Anti-fog coating stops the lens fogging in humidity or varying temperatures. Fogging severely reduces visibility, so an anti-fog coating is essential when safety goggles need to be worn for long period of time.
Safety Goggle Lens Material
Impact rated lenses can be made out a of variety of materials, but the two most common are polycarbonate and acetate.
Polycarbonate is much stronger than many other plastics, it can be rated up to high impact. Due to it's lightweight construction, heat resistance and optically clarity, polycarbonate is one of the most popular lens materials.
Acetate, unlike polycarbonate, can only be rated to medium impact. Although it is not as strong, acetate itself resists abrasion increasing its optical clarity.
Safety Goggle Lining
You have three choices when it comes to your goggle lining - open cell foam, closed cell foam and no foam.
Open cell foam absorbs moisture, providing comfort in hot and humid conditions. Due to this, the open cell foam can also collect dirt, grime and other contaminants that can make them unhygienic.
Closed cell foam does not collect dirt and grime and is less likely to absorb any moisture so it provides better hygiene compared to open cell foam.
No foam liner provides an uninterrupted seal which adapts better to the face than foam. There is a reduced risk of any moisture absorption providing the most hygienic option.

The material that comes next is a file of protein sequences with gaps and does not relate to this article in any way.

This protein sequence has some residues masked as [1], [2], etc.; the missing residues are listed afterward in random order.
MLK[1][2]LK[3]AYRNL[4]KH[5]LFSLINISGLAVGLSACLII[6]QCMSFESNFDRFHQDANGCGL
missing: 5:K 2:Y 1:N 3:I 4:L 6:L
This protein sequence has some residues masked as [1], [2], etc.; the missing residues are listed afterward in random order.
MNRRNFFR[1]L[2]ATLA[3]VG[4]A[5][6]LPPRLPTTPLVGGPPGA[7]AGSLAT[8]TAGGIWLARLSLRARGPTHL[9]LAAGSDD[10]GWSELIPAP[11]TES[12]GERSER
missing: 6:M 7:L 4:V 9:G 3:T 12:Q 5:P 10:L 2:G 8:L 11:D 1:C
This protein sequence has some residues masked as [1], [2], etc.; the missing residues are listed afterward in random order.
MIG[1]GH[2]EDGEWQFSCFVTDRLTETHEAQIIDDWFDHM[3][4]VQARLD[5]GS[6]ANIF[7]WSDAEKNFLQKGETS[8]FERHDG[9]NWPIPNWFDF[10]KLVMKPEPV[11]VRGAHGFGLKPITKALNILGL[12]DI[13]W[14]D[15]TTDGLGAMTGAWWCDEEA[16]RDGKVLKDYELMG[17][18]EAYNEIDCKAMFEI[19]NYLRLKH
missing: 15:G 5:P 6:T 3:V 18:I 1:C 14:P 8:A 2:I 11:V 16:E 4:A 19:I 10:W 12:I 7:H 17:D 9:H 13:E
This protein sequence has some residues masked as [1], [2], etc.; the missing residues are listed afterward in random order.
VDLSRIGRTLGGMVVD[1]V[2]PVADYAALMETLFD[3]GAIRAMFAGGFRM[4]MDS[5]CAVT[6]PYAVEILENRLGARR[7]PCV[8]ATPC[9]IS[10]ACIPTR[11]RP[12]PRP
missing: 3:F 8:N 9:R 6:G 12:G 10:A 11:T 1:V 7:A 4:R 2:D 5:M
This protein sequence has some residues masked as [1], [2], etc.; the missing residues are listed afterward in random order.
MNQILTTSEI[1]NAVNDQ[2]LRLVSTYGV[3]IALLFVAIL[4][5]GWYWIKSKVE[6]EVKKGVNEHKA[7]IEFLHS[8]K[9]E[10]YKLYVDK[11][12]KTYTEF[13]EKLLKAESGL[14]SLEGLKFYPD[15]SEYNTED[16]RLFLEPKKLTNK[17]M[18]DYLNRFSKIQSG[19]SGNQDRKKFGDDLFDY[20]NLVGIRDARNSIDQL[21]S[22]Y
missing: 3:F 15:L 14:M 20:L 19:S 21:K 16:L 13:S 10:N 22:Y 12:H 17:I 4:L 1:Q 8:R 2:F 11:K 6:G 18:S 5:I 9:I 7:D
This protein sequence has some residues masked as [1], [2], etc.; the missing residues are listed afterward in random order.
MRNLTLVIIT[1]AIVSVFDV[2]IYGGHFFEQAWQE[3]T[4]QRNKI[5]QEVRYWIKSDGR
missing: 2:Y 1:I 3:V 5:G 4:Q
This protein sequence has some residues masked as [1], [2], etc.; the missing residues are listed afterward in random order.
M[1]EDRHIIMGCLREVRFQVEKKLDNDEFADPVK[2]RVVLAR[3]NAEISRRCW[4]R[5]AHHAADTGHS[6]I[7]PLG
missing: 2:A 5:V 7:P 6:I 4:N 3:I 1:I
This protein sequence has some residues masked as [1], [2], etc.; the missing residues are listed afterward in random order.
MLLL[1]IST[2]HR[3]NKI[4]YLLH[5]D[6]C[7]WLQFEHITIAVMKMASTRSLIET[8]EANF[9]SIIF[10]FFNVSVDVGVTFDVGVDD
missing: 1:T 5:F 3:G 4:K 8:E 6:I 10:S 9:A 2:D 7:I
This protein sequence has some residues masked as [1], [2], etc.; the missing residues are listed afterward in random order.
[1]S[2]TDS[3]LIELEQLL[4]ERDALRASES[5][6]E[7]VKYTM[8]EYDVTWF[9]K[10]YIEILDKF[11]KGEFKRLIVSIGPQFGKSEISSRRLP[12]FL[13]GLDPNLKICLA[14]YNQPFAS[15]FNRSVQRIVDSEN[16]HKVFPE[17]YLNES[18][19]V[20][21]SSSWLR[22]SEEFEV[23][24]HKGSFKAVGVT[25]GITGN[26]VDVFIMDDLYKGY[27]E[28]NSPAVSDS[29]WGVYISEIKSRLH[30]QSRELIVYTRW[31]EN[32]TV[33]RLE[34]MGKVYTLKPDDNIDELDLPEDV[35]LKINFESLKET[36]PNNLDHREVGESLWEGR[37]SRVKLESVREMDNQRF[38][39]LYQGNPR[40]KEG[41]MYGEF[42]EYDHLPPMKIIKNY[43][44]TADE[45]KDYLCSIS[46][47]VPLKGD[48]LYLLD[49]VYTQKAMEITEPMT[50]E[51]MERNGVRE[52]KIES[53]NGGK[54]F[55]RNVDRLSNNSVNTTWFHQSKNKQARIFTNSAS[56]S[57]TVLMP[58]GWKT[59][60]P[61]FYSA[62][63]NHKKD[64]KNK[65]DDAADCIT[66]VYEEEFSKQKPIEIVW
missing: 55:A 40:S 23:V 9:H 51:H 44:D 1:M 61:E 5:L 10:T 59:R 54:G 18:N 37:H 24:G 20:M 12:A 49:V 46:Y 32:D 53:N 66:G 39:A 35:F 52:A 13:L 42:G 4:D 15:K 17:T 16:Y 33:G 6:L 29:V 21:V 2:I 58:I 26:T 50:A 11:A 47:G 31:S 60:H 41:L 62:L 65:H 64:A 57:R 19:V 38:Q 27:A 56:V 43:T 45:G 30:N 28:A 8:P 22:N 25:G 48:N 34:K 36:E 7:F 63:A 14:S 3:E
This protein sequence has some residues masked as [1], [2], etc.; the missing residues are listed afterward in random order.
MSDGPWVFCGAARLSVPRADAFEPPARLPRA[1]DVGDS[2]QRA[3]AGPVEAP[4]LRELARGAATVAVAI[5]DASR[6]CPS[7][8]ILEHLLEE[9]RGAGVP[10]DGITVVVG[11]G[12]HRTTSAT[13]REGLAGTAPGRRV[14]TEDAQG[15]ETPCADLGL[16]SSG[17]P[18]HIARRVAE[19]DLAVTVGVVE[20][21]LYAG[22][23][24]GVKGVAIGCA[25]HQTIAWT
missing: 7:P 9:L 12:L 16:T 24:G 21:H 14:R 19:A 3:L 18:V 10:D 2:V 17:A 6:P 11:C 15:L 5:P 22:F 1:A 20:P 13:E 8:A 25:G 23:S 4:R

Safety Goggle Venting
The venting option you choose will relate directly to your working environment. Vents are ideal for air flow and reduce the chance of fogging, but create gaps where hazards can enter the protected eye area. Read on for the three venting choices.
Direct vent goggles have multiple vents around the goggle which assists with air flow and reduce lens fogging. Direct vent goggles are mainly used for impact protection and are not suitable for liquid, dust or vapour protection.
Indirect vent goggles utilise slightly covered vents, this provides better protection from liquid splash and dusts in comparison to direct vents, whilst still allowing air flow reducing lens fog.
Top vent closed goggles will have direct or indirect vents on the lower half of the frame, but will have closed vents on the upper half of the frame. This style provides protection against any potential splash to the top of the goggle.
Closed vent goggles are completely sealed and don’t have any vents. They provide excellent protection from impact, splash, dust and vapours. Due to the lack of airflow, these goggles fog up quickly so an anti-fog lens is necessary.
When dealing with hazardous vapour, always use a closed vent goggle.
Lower Face Guard
Certain styles of goggle have a lower face guard option for complete face protection. These provide protection against potential splashes and dust whilst the vents allow for airflow, comfort and ease of communication. It is important to note that these, like all other safety glasses and goggles are medium impact only.
What is an RX Insert?
Some safety goggles are designed to fit straight over prescription glasses. For those styles that don’t, an RX insert is a cost effect alternative. The RX insert is a module that fits to the inside of the goggle and allows the wearer to insert prescription lenses.
Read more on Safety Glasses